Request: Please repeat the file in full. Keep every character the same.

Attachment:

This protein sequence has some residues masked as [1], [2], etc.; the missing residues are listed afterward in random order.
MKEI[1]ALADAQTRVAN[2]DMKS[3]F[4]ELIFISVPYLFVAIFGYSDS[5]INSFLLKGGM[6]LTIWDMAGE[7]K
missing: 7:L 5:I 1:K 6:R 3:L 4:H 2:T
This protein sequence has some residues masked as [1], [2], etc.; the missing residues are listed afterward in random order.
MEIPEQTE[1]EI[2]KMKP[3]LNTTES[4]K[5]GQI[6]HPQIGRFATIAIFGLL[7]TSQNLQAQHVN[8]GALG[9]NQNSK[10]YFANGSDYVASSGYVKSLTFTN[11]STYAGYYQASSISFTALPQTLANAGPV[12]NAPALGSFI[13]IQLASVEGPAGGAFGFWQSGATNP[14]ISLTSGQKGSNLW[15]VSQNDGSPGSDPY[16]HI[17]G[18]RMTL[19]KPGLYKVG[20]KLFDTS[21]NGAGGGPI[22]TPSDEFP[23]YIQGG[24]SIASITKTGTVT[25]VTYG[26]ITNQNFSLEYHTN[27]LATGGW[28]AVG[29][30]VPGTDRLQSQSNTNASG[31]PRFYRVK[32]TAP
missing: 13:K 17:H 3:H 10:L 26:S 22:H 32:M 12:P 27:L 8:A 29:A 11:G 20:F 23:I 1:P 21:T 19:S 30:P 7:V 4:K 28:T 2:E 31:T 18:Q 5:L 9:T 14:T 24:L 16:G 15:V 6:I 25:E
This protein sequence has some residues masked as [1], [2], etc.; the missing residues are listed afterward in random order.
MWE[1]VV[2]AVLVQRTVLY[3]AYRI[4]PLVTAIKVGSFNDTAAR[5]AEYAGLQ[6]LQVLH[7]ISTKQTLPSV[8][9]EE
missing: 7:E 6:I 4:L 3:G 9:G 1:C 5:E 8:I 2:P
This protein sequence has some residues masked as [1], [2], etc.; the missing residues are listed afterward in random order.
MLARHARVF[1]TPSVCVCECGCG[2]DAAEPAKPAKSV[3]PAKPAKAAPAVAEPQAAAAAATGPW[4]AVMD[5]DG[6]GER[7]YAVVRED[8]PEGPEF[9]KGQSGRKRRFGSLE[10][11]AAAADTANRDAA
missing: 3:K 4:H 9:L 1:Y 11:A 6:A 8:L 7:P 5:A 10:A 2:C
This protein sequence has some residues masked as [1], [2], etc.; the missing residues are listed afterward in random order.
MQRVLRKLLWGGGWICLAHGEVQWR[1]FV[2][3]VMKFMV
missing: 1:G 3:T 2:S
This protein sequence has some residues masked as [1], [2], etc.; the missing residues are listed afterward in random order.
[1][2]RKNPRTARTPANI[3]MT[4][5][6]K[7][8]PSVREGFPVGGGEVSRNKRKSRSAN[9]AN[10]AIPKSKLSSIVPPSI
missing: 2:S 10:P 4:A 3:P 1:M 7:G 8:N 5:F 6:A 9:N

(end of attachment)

This protein sequence has some residues masked as [1], [2], etc.; the missing residues are listed afterward in random order.
MKEI[1]ALADAQTRVAN[2]DMKS[3]F[4]ELIFISVPYLFVAIFGYSDS[5]INSFLLKGGM[6]LTIWDMAGE[7]K
missing: 7:L 5:I 1:K 6:R 3:L 4:H 2:T
This protein sequence has some residues masked as [1], [2], etc.; the missing residues are listed afterward in random order.
MEIPEQTE[1]EI[2]KMKP[3]LNTTES[4]K[5]GQI[6]HPQIGRFATIAIFGLL[7]TSQNLQAQHVN[8]GALG[9]NQNSK[10]YFANGSDYVASSGYVKSLTFTN[11]STYAGYYQASSISFTALPQTLANAGPV[12]NAPALGSFI[13]IQLASVEGPAGGAFGFWQSGATNP[14]ISLTSGQKGSNLW[15]VSQNDGSPGSDPY[16]HI[17]G[18]RMTL[19]KPGLYKVG[20]KLFDTS[21]NGAGGGPI[22]TPSDEFP[23]YIQGG[24]SIASITKTGTVT[25]VTYG[26]ITNQNFSLEYHTN[27]LATGGW[28]AVG[29][30]VPGTDRLQSQSNTNASG[31]PRFYRVK[32]TAP
missing: 13:K 17:H 3:H 10:L 26:S 22:H 32:M 12:P 27:L 8:A 29:A 11:G 20:F 23:I 1:P 21:T 19:S 30:P 7:V 4:K 28:T 2:E 31:T 18:Q 5:L 9:T 14:T 24:L 16:G 15:V 6:I 25:E
This protein sequence has some residues masked as [1], [2], etc.; the missing residues are listed afterward in random order.
MWE[1]VV[2]AVLVQRTVLY[3]AYRI[4]PLVTAIKVGSFNDTAAR[5]AEYAGLQ[6]LQVLH[7]ISTKQTLPSV[8][9]EE
missing: 7:E 6:I 4:L 3:G 9:G 1:C 5:E 8:I 2:P
This protein sequence has some residues masked as [1], [2], etc.; the missing residues are listed afterward in random order.
MLARHARVF[1]TPSVCVCECGCG[2]DAAEPAKPAKSV[3]PAKPAKAAPAVAEPQAAAAAATGPW[4]AVMD[5]DG[6]GER[7]YAVVRED[8]PEGPEF[9]KGQSGRKRRFGSLE[10][11]AAAADTANRDAA
missing: 3:K 4:H 9:L 1:Y 11:A 6:A 8:L 7:P 5:A 10:A 2:C
This protein sequence has some residues masked as [1], [2], etc.; the missing residues are listed afterward in random order.
MQRVLRKLLWGGGWICLAHGEVQWR[1]FV[2][3]VMKFMV
missing: 1:G 3:T 2:S
This protein sequence has some residues masked as [1], [2], etc.; the missing residues are listed afterward in random order.
[1][2]RKNPRTARTPANI[3]MT[4][5][6]K[7][8]PSVREGFPVGGGEVSRNKRKSRSAN[9]AN[10]AIPKSKLSSIVPPSI
missing: 2:S 10:P 4:A 3:P 1:M 7:G 8:N 5:F 6:A 9:N